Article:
>Christianity) who want the Bible to contain specific instructions to them about
>dealing with each and every aspect of their life.  What they get, of course, is
>sacred texts, from which can be derived doctrines, and it is from the doctrines
>that they must find their own solutions.  With a little help from their friends,
>of course.

>In the same way, you are never going to get an "official" lexicon of terms,
>because no-one has the authority to declare it official.  What you get is
>different peoples definitions for use in different contexts, and you have to
>make your own decision as to which you will use and why.  And we on this list
>will always be happy to help...

Philip, if I didn't know you were a genuinely nice person, I would smack you
for being condescending.  :)  Or did you not know that I'm a graduate of a
literary department that was at war over the idea of canonized literature?
Trust me, I get the whole idea of a shifting lexicon.

Our problem here is that you and I have different purposes for this
discussion.  With the exception of this list, my writing and talking about
fantasy is exclusively for the benefit of non-fantasy readers and critics,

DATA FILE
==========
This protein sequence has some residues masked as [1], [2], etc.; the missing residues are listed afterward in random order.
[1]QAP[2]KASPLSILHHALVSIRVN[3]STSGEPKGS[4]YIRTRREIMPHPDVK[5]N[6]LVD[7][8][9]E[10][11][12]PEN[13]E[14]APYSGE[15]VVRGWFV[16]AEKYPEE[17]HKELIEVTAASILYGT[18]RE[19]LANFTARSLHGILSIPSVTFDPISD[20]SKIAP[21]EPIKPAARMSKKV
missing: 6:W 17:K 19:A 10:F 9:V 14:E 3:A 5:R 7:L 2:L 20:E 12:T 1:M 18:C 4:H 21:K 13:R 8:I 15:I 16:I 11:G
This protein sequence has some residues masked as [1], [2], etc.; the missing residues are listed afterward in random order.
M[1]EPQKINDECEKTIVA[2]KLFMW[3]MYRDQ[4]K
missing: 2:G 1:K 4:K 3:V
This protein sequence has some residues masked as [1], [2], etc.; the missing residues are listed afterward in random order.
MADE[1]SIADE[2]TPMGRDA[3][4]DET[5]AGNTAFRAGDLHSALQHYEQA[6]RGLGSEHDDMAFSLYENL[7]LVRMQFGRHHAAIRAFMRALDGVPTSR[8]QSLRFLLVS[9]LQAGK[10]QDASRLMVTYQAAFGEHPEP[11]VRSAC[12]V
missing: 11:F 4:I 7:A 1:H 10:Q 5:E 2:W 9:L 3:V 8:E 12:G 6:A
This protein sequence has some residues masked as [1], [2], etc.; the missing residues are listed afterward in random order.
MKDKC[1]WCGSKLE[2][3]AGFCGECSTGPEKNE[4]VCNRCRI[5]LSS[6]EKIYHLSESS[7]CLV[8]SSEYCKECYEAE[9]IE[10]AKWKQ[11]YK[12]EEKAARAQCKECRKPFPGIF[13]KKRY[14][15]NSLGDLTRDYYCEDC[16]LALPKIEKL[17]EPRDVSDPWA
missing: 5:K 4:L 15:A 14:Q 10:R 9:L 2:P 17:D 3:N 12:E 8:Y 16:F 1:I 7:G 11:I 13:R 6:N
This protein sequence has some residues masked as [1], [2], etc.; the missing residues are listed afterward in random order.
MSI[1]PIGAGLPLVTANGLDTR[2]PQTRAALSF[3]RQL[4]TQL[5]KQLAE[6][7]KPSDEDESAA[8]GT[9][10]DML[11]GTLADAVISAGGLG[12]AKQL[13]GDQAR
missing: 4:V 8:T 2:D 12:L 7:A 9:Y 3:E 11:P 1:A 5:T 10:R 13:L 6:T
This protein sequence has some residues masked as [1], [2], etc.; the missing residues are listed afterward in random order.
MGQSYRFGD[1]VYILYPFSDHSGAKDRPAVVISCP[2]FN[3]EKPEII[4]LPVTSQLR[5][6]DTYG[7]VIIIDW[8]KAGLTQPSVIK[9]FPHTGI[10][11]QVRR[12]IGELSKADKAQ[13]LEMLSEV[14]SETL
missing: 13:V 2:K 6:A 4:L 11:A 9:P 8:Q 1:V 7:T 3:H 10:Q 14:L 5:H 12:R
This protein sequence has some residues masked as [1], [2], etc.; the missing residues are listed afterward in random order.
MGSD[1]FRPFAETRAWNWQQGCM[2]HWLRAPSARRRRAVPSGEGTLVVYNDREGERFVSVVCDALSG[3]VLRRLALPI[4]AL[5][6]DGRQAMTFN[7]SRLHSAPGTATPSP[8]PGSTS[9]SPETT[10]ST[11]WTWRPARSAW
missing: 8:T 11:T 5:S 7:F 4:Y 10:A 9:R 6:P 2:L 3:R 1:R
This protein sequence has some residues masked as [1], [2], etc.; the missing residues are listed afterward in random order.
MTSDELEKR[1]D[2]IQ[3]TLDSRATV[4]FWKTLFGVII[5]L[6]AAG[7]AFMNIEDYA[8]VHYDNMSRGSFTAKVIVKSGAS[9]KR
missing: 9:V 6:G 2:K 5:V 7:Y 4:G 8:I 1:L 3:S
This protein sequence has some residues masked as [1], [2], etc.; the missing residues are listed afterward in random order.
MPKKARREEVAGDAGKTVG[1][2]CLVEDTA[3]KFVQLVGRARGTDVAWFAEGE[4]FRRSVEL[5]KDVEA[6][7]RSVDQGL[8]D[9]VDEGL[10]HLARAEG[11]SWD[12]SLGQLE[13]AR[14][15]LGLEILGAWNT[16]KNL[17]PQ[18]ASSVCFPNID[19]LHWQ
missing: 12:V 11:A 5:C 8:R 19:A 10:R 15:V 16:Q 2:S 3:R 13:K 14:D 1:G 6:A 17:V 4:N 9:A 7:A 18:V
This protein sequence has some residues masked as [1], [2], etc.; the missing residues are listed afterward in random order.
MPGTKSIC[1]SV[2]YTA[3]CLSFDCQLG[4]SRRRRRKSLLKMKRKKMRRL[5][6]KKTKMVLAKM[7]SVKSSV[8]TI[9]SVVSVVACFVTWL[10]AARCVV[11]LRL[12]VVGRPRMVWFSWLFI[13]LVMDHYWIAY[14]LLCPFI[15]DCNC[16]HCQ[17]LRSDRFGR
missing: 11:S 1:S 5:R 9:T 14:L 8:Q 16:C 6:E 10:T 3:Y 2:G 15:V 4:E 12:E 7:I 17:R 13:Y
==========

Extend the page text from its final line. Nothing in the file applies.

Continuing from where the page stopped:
many of whom are convinced that, as a genre, it's a bastard stepchild of
REAL fiction.  Much as I'm interested in the debate, for my purposes, I just
want the most common usage so if someone says to me, "My best friend thinks
I'd like urban fantasy, what is that?" I can explain that the best friend
was probably referring to Charles de Lint.  

You cite the example of a dictionary that gives all the ways people
currently use a particular word.  It's not just altruism that makes this the
best dictionary model.  In impartially collecting all the possible ways
people use words, it also illustrates consensus.  You could use "stellar" as
an expression of profound happiness, but you'd better be aware that most
people will think you are talking about actual stars.

What I was clumsily trying to say was *not* that we should stick to the
limited definition of "urban fantasy" as represented by de Lint et.al., but
that this definition is in many circles being touted as THE definition.
What I realized was that even though I like this definition (for the reasons
Jacob said, about the polar opposites) I don't know where it came from.  And
so I think this discussion is important--for that reason alone.  What de
Lint and Emma Bull and others are writing is a subgenre with specific
characteristics, and I think it deserves a name.  What this discussion has
pointed out (to me, anyway) is that urban fantasy is perhaps too broad a
term for it, because it implies many possible kinds of story that aren't
dark and gritty juxtaposed with faerie.

So there you go.  And now I just blew my chance to respond on the OTHER
topic, because the baby is awake.  Rats.  :)

Melissa Proffitt
(who thinks if Philip did not exist, she would have had to invent him,
because he doesn't agree with her all the time)